Monday, April 09, 2007

It's 1987 all over again

A few weeks ago, it dawned on me that 1987—20 years ago—turned out to be a pretty seminal year in terms of the Seattle scene. On that year, Soundgarden released Screaming Life, Green River released Dry as a Bone, the Screaming Trees released Even If and Especially When, and the Melvins released Gluey Porch Treatments; this is not to mention important or well-regarded records by the Fastbacks, the Young Fresh Fellows, and the Accused. Bundle of Hiss holed up at Audio Designs studio to record unreleased (but significant) demos, and Kurt Cobain, Chris Noveselic, and drummer Aaron Burckhard made their live debut at a house party in Raymond, Washington.

This, combined with periodic perusal of Clark Humphrey’s blog and the publication of Humphrey’s book Vanishing Seattle (which I have yet to read) prompted me to take a stroll down memory lane. Thus, for the next few days, were going to write about some of the people, places, and media we remember fondly—or not so fondly—from 1987. We also will post a .zip file containing songs from the aforementioned records. So without further adieu.

Places People Went

Beth’s Café. An online review described meals at Beth’s as being a teenage hipster rite of passage, and who am I to argue? Beth’s opened in 1954 and serves timeless greasy spoon classics, with portions that seem reasonable only after a night of hardcore drinking. (Beth’s is also open 24 hours.) Will a six-egg omelette fail to fill your stomach? Then opt for Beth’s famed 12-egg omelette, complete with hash browns. During my teenage years, it was a common haunt for teens who snuck out of their parents’ houses and who needed a place to eat and smoke clove cigarettes.

The Last Exit. The Last Exit (also called The Last Exit on Brooklyn, in reference to the Hubert Selby novel) was a U-district institution for more than 20 years and a not-so-revered coffee shop for another ten. The original location, on the 3900 block of Brooklyn, opened in 1967 and was a huge, lively room with dozens and dozens of tables; the place would overflow in the evenings with students, chess players, bad writers, radical political zealots, and other bohemian types. Sometime in the early 90s, after owner Irv Cisky died, the Last Exit moved to a nondescript, smaller building on the 5200 block of the Ave, and it shut its doors a few years later. The history of the place is well accounted here.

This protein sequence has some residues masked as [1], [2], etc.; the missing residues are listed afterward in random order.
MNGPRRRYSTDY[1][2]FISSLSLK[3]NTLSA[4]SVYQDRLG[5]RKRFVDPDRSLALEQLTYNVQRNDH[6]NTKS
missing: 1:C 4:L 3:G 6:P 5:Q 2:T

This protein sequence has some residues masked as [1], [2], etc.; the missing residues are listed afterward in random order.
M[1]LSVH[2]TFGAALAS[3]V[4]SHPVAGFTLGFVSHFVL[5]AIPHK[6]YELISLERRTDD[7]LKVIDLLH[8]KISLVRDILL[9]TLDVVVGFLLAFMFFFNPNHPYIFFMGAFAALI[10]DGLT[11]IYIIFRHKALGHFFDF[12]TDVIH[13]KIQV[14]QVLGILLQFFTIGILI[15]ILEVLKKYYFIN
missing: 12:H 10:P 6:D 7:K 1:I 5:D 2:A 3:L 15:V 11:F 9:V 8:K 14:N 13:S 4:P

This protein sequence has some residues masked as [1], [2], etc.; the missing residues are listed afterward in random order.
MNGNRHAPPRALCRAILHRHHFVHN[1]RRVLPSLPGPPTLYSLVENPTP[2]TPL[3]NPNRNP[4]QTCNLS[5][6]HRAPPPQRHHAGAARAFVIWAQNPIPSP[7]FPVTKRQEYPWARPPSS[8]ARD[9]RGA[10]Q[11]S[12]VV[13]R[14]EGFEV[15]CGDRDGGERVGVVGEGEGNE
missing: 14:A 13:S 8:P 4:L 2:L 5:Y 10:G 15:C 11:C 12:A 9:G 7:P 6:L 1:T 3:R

Chubby & Tubby. Although I risk crossing-over too much with Vanishing Seattle, I’ll add another voice to the chorus mourning the passing of general store Chubby & Tubby. It reminds me of how organic the grunge “look” was: the “look” had nothing to do with Urban Outfitter boardrooms or young designers in Manhattan; on the contrary, locals (both young and old) wore flannel shirts because they didn’t cost much and kept a person warm in those damp, dim Seattle winters. And where better to buy flannels than at Chubby & Tubby, where one could also find Converse Chuck Taylors for less than $20, Christmas trees for $5, and all the hunting knives, fishing tackle, rubbers (meaning the boots), sleeping bags, and Carhartt coats you need for your weekend in the woods. Chubby & Tubby’s two locations sold everything cheap, and every aisle was overstuffed with merchandise. It was uncool, unironic, and located in unfashionable neighborhoods, and it’s a damn shame that it’s gone.

Venues. Several of the important venues from that period vanished years ago, sometimes before we were old enough to patronize them. The Off Ramp? It’s now El Corazon. The Central? It still exists, but in 1990, the owners converted it into a “saloon,” and you’re more likely to see Tom Petty and Jimi Hendrix cover bands play there than TAD or Girl Trouble. Squid Row? It’s now Kincora. My brother tells me a hair salon occupies the Vogue’s original space. The OK Hotel? It closed in 2001 after an earthquake. The Backstage (which was more of a touring venue)? Closed in 1998. The Hollywood Underground and Ballard Underground are long gone, too. In fact, I’m hard-pressed to think of many venues from that era that still exist in their same form, other than the smaller theaters (the Moore and Paramount) and the HUB Ballroom at the UW.

So as you mourn the losses of these places, you can play the .zip file of Lamestain's Awesome 1987 Mix Tape, featuring:

Soundgarden “Nothing to Say”
Young Fresh Fellows “Amy Grant”
Melvins "Heater Moves and Eyes"
Green River “Unwind”
Screaming Trees "Transfiguration"
The Accused “Bethany Home (A Place to Die)”
Bundle of Hiss “Rabies”
The Fastbacks “Wrong, Wrong, Wrong”

We'll discuss radio, TV, and print media later in the week.

-Wm

2 comments:

Yannick said...

Great sutff, I already had 4 songs, but they rock

Anonymous said...

Two worthwhile things about 1987, Big Black at the Showbox and Big Black at the Georgetown Steamplant. And the Western Cafe on Western near Madison and Andy's Diner on Broadway.